When Maury Soares, the new owner of Groppelo’s Restaurant at 55 Shore Road, first came to this country from Brazil in 1999, he had no idea that he would wind up owning his own restaurant. But his late grandfather knew, long before Soares emigrated from South America.
“My grandfather owned an Italian restaurant for 40 years about 45 minutes away from Rio De Janeiro,” Soares explained, standing behind the bar of his own Italian restaurant that was known as Sisina for 10 years. He changed the name in April and formally took over ownership in September.
“I worked for my grandfather at his restaurant for six years and that’s where I learned so much,” he continued. “He was sick. But before he died he took my hand and told me that when you open up a restaurant of your own put the name ‘Groppelo’s on it. It’s a variety of grapes in Italy.”
Soares never thought he would open a restaurant because his father had a drugstore and Soares had worked for him there. He never thought of going into the restaurant business because it’s a difficult business.
“I told my grandfather I would do what he asked even though I never really thought that I would,” Soares said. “I wanted to be kind.” Soares actually studied to be a pharmacist for a year.
Soares’ first job in the United States was in a shoe store in Manhattan. But a friend of his was working at the restaurant in Port Washington when it featured a Brazilian menu and asked Soares to help out. “My friend told me that they needed help for about six months only,” he said.
His six months of service wound up being extended for two more months (and eventually 10 years) when owner Michael Tizzano, impressed by Soares’ work, asked him to stay on while Tizzano traveled. It was about at that time that the menu changed to Italian.
About a year ago, Tizzano told his longtime employee that he wanted to sell the restaurant and Soares agreed to begin the process of taking over and fulfilling his grandfather’s request. Tizzano, who currently owns Pepe Rosso in Manorhaven, recently took out an ad in The Port News thanking Soares for his hard work and his loyalty and wishing him well.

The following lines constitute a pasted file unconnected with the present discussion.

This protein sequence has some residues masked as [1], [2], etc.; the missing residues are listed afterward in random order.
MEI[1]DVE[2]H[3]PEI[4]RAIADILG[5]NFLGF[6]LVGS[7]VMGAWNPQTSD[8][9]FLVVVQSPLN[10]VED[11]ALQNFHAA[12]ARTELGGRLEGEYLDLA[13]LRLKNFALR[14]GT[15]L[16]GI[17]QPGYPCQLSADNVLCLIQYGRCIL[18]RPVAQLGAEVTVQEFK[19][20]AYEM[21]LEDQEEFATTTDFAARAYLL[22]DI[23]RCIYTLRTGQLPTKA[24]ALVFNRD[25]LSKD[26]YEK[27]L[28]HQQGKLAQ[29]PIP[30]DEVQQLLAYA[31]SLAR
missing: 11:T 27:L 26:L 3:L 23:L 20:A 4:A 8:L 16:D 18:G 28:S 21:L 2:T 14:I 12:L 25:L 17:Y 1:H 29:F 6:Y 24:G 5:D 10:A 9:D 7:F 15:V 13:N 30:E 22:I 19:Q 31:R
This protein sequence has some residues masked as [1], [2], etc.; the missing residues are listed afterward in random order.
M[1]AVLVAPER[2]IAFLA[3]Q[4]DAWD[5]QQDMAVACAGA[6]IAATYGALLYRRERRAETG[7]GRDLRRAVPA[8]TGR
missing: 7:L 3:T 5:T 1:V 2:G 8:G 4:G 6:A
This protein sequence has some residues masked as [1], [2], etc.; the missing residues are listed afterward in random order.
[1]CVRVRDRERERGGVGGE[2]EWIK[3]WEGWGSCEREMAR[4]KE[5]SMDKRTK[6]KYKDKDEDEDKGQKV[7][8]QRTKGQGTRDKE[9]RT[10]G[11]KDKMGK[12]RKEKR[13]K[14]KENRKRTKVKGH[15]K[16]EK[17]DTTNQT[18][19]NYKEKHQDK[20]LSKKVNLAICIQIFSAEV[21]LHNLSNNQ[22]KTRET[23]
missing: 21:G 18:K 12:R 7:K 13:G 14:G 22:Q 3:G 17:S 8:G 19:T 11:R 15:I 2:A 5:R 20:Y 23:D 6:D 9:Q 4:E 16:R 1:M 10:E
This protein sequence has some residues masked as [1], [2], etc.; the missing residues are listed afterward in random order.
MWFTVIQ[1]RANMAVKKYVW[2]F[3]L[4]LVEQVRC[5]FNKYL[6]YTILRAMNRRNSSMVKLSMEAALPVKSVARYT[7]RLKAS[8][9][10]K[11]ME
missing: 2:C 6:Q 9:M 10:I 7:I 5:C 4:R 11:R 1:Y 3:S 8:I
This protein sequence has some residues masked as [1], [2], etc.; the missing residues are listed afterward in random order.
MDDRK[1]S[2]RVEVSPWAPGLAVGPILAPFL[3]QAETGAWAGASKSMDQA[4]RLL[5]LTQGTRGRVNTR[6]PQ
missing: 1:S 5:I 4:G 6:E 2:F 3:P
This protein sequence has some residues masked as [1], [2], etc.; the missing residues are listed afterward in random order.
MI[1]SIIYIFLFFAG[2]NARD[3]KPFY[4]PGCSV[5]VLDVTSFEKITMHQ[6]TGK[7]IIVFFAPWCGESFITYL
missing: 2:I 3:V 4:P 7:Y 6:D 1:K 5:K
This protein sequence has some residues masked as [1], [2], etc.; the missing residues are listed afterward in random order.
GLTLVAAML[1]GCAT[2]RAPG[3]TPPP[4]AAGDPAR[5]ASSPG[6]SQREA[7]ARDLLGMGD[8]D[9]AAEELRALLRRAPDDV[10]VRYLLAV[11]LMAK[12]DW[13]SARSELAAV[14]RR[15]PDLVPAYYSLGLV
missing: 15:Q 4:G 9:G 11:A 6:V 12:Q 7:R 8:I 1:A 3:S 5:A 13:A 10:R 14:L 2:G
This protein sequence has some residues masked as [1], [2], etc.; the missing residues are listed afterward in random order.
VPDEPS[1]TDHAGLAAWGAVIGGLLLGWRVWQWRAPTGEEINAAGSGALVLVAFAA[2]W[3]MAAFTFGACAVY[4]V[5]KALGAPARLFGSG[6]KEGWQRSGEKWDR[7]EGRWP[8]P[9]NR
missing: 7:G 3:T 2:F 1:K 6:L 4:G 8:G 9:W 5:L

“My grandfather taught me that the most important thing was to take care of the customers,” said Soares. “He told me that it was the most important thing and that nothing is as important.”
Apparently, Soares, whose family originally came from Venezia in Italy, listened well. Since taking over, business has improved dramatically. “We’re so busy I’ve had to hire an additional chef,” he said. Carlos Cambi is the supervising chef and has been at Groppelo’s location for 12 years.
Soares has redecorated the room and expanded the menu greatly, featuring seafood specials veal, chicken and pasta dishes and his own special beverage that he calls “Maury’s Sangria.” Soares is somewhat secretive about his sangria recipe but serves it year round. Outdoor dining with a view of the bay is still an option when the weather is agreeable. He’s also proud of the freshness of his seafood, which he buys twice a week, and of his homemade pasta.
When Soares first came to the U.S., he knew no English, but quickly learned it in adult education classes. He also speaks fluent Spanish and Portuguese. Though he commutes from Astoria, he enjoys working in Port. Obviously encouraged by the reception area patrons have already given Groppelo’s, the new owner adds, “I love the people of Port Washington. They’re so friendly.”